Private Lender ‘Mind Control’ – The Up Front Agreement

Hey guys, one of the things I’ve been giving away here on my PMBP blog for years and years is my Private Money PowerPoint Presentation. It’s actually the same presentation I use in my business, I’ve given it away on a bazillion blog posts and, because it fits my post today so well, I’m gonna let you scoop up.

All you have to do is customize it for your business and… use it. Pretty simple, right?

So naturally, since around here we talk about the art and science of getting private money, we tend to talk a lot about that presentation and also the sales process that’s involved in – actually, embedded in, that presentation…

It’s a very specific process, and in our home study course, I walk through that step-by-step explaining the presentation slides of that specific process.

There’s another critical step of the sales process … it’s truly powerful, but I haven’t really talked much about it. It’s called the Up Front Agreement.

And so today, I’m going to cover that concept and structure in this post.

So let’s get to it…

The Up Front Agreement

This is where you set some rules for your meeting and relationship.

It also allows you to take control of the meeting, shows respect to the prospect and makes sure there is a clearly defined next step (a way to move forward) once the meeting is over.

There are 5 components of the Up Front Agreement:

1) Appreciation

People crave appreciation, right? We’re human. So you’ll start off by saying, “I would like to thank you for meeting with me today. I really appreciate your time.” Pretty simple, but very effective to get things started right.

2) Time

Next, you’ll ask, “How much time do you see us spending together today?”

2015-2-16-timeIf they say they don’t know, tell them that it typical takes about 45 minutes to an hour for the presentation – and you want to make sure that timeframe works for them.

You can also ask: “Do you have any other commitments that I should know about?”

If the prospect is on a specific time schedule, it’s important for you to know, so you can stay on track and on time for their schedule.

Manage expectations… if there is not ample time for you to present, it’s best to reschedule.

3) Their Agenda/Your Agenda

You’ll first focus on the prospect’s agenda before transitioning into your agenda:

“What would you like to cover today?”

By asking the prospect what they would like to cover shows that the presentation isn’t just about you, it’s about them. You’re showing respect for the prospect’s questions and concerns, but you’re also getting an idea of where the prospects thoughts are at, at this point.

Write down what they would like to cover and say, “Great questions. If I do not cover these through the remainder of the presentation, I’ll make sure to at the end. Does that sound good?”

Then say, “Well, I have some questions too because I’m not sure if you would be right for our program. Are you okay if I ask you some questions about your investing experience, expectations and future investment goals?”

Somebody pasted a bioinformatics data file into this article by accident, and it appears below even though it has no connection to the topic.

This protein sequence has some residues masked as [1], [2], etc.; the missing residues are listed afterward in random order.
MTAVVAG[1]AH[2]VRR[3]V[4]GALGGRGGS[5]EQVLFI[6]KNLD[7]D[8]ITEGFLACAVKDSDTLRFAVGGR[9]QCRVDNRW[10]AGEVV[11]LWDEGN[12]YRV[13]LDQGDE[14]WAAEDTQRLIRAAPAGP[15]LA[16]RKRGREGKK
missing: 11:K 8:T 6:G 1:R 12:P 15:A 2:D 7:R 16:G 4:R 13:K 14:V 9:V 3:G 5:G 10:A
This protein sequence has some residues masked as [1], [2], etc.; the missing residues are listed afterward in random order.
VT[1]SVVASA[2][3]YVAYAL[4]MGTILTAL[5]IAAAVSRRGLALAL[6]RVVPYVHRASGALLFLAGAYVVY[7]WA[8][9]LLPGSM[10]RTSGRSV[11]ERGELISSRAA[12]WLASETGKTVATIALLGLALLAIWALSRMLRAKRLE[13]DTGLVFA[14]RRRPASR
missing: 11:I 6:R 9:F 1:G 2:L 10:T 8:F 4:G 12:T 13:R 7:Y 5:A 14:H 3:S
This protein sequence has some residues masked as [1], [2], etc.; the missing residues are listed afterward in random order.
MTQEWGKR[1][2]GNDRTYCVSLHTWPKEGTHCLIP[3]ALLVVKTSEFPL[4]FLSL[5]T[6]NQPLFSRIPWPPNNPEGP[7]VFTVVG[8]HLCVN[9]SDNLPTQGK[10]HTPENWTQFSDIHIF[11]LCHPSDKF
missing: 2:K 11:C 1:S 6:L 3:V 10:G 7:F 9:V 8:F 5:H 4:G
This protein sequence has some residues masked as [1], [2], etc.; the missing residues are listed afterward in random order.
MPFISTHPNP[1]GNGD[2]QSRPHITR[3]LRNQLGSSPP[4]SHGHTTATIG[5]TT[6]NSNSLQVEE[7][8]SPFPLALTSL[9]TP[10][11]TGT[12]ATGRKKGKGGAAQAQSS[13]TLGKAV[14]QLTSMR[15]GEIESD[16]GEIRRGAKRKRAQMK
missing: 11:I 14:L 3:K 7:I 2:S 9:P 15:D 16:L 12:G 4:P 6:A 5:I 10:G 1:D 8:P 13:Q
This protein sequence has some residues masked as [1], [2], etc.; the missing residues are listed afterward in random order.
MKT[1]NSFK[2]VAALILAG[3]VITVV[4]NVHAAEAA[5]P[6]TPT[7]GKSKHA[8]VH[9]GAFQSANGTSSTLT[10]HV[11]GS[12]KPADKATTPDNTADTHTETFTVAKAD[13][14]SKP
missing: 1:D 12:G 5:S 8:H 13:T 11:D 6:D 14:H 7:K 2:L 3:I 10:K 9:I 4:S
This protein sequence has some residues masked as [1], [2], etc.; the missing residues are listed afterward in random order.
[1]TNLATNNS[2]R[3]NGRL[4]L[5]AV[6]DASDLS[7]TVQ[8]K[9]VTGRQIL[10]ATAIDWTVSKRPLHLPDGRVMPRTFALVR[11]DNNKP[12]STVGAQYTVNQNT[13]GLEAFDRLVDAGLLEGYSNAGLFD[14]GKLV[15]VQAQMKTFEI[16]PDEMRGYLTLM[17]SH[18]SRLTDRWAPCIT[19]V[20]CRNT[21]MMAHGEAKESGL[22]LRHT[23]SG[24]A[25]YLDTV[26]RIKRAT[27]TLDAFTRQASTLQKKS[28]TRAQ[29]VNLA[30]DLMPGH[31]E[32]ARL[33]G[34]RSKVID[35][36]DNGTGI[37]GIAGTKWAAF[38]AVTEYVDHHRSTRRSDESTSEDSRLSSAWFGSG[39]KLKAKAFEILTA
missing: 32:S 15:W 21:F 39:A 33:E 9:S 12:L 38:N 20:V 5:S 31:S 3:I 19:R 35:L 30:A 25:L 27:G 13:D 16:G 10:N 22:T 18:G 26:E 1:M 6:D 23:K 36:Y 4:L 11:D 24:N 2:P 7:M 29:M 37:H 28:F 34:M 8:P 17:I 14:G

And then transition into…

4) Define Reluctant Role

Okay, this one is extremely powerful and important

It may seem counterintuitive, but I challenge you to follow the script.

By playing the reluctant role, you’ll actually make prospects want to work with you by nearly disqualifying them using a variation of: “We’re probably not a fit.”

You’ll actually being putting them in the mindset that gets them thinking… ‘Well, why wouldn’t I be a good fit? Of course, I am… so I’ll show him I want the opportunity.’ People often want what they’re told they can’t have…and you want to put them in that position.

So you’ll say, “You know… I may figure out through asking you some questions that we’re not really a good fit to work together. If I figure that out before you, are you okay if I tell you?”

Then say, “Good. At the same time, if you figure out that the program isn’t for you, will you just tell me?”

Here’s another thing to think about…

It’s been my experience that after the presentation, if a prospect says, “Let me think it over” or “Call you next week,” then they’re not interested. It’s their polite way of saying they don’t want to participate.

So, to avoid that potential issue, you’ll bring this up and say, “You’ll let me know if that’s the case, right?” Neither of you wants to waste the other’s time. Make it clear that you’ll be getting a firm ‘Yes’ or ‘No’ at the end of the presentation.

5) Clearly Defined Next Step

Final step in this structure…

2015-2-16-speak clearlyLeave no room for miscommunication, be very clear here…

You’ll say, “Who knows? We may find that we are a fit to work together by the end of today. We’re not anywhere near there right now, but if we did, what would you see us doing next?”

This allows them to come up with the plan and the next steps to take, so they’re basically selling themselves into this.

Done and done.

Summing Up the Up Front Agreement

By using the script for the Up Front Agreement you will have:

  • Shown respect to the prospect through appreciation and time.
  • Found out exactly what the prospect wants to cover (this ensures you handle any current objections in their mind).
  • Had the prospect agree to giving you a “yes” or “no” at the end of the presentation. And, if the answer is “yes,” you made it their idea as to the next step.

The Up Front Agreement is very powerful

Use it and find out for yourself.

Patrick RiddleI’m Listening…

Have you tried my Up Front Agreement script? Tell me how it worked for you in the s

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